Where did the raven go?

Contemporary biblical critics contend that the raven's disappearance is evidence of the biblical narrative's many sources. According to these scholars, when the stories of Torah were first edited and assembled, scribes often included details from differing accounts (rather than choosing between them). By this reckoning, one of the ancient riffs on the flood story had it that a raven was released while another, slightly different version of the tale assigned the recon flight to a dove. The two versions were simply spliced together so that Noah released the raven and then the dove.

The literary, analytical, and rational inclinations of this particular Torah reader make me appreciative of such striking examples of narrative juxtaposition and mythmaking. But while I appreciate our sacred text through a decidedly non-supernatural lens, I also invest Torah with much social and mystical power. These two, very different approaches to Torah — one universalist and secular, the other specific and traditional — place me in a grey zone of contemporary Jewish identity, but I consider this balancing act (this push-pull or hybrid position) to be the very essence of the Conservative movement’s philosophy.

But what does this have to do with my name? Back to Noah’s raven; what became of it? There are a number of traditional drashs that explain the raven's disappearance, but I view the stray bird as an analog of my Jewish neshamah (soul). This particular orev "flew the coop," so to speak, for a few generations, but has at last come back to the ark (through the covenant of conversion).

I find a satisfying etymological riff on this interpretation in the Hebrew name itself, עורב. Ayin means "eye," Vav means "and," Resh means "beginning" or "head," and Beit means "house" or "home." Orev, therefore, can be read as "eye and head home," an oblique reference to the raven's "seeing" his way home. Likewise, my neshamah has turned anew (or returned) to Judaism and Jewish peoplehood.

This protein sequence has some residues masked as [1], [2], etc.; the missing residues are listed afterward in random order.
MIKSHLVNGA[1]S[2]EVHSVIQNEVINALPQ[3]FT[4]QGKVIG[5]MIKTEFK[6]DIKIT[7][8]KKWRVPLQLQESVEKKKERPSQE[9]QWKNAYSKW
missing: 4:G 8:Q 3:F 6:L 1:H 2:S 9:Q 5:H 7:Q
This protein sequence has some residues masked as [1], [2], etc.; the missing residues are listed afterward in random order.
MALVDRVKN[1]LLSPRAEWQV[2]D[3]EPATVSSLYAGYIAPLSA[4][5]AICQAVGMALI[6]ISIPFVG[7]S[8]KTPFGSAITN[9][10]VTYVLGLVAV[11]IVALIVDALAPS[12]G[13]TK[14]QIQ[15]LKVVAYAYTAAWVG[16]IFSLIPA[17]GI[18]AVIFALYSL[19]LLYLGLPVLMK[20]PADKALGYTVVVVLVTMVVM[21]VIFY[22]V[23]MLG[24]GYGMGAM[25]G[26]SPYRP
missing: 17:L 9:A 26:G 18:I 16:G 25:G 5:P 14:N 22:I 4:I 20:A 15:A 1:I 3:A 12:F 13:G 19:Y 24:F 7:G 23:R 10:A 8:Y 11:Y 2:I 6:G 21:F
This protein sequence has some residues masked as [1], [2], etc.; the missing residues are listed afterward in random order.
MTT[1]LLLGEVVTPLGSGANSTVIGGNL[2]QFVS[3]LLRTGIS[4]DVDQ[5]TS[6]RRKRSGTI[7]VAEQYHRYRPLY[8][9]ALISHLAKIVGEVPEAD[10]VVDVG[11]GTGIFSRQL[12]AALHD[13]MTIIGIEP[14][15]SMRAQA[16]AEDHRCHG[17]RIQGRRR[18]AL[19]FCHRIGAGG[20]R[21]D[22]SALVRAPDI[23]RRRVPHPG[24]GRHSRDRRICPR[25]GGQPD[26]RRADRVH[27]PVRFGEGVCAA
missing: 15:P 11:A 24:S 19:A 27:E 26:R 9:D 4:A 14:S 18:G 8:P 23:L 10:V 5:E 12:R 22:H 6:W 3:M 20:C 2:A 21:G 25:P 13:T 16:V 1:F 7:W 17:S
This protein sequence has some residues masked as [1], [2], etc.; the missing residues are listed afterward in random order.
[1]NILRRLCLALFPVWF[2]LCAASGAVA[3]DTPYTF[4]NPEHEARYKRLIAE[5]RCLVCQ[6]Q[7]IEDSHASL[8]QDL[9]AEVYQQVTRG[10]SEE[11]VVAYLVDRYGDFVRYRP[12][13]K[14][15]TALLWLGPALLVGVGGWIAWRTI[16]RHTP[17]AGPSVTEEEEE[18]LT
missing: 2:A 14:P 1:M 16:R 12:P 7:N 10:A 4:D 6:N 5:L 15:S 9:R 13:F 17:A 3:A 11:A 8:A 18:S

Another gratifying etymological connection has been made between orev and erev, meaning 'evening' or 'dusk.' Both words are comprised of the same letters, and Hebrew linguists believe that the word orev was derived from erev, a reference to the raven's dark plumage. If so, the raven’s name is born of the gloaming, my favorite time of day, one electric with magic and possibility, and ideal for sustained rumination.

But the etymology can be (and is) taken one step further. Ervuv is the Hebrew word for 'mixture' and, just as day mixes with night at erev, some rabbis point out that, although it is officially deemed treif, the raven is the only bird species to split the difference on the Mishnah's four kashrut qualities; it possesses two kosher attributes and two treif attributes, and is therefore a "mixed" creature.

This mixture angle is also important to me. When I emerged from the mikveh, I was a new Jew. If you had asked me then if I stood at Sinai, I would have confidently replied, ‘Yes.' Yes, at least, with respect to metaphysics and psychology...but my personal history is not that of Hebrew school, kugel, or Camp Ramah. My Gentile past informs my Jewish identity in unexpected, generally positive ways, but the individual ger, like the individual shul, will never please klal Yisrael. Because I am actively engaged in the Jewish community (across the denominational, political, and theological spectrums), my very "Jewishness" is sometimes challenged. Some fellow Jews review my attributes and deem me kosher; others say I'm treif. I'd be fibbing were I to claim that this limbo doesn't trouble me, but I also recognize that it provides me with a special opportunity to examine questions of identity. I will be wholly Jewish and yet I will be "the stranger that sojourns among" my fellow Jews. The name I have chosen embodies two themes that are important to me: my (re)turn to Jewish peoplehood and also the peculiar/particular Jewish identity of the ger.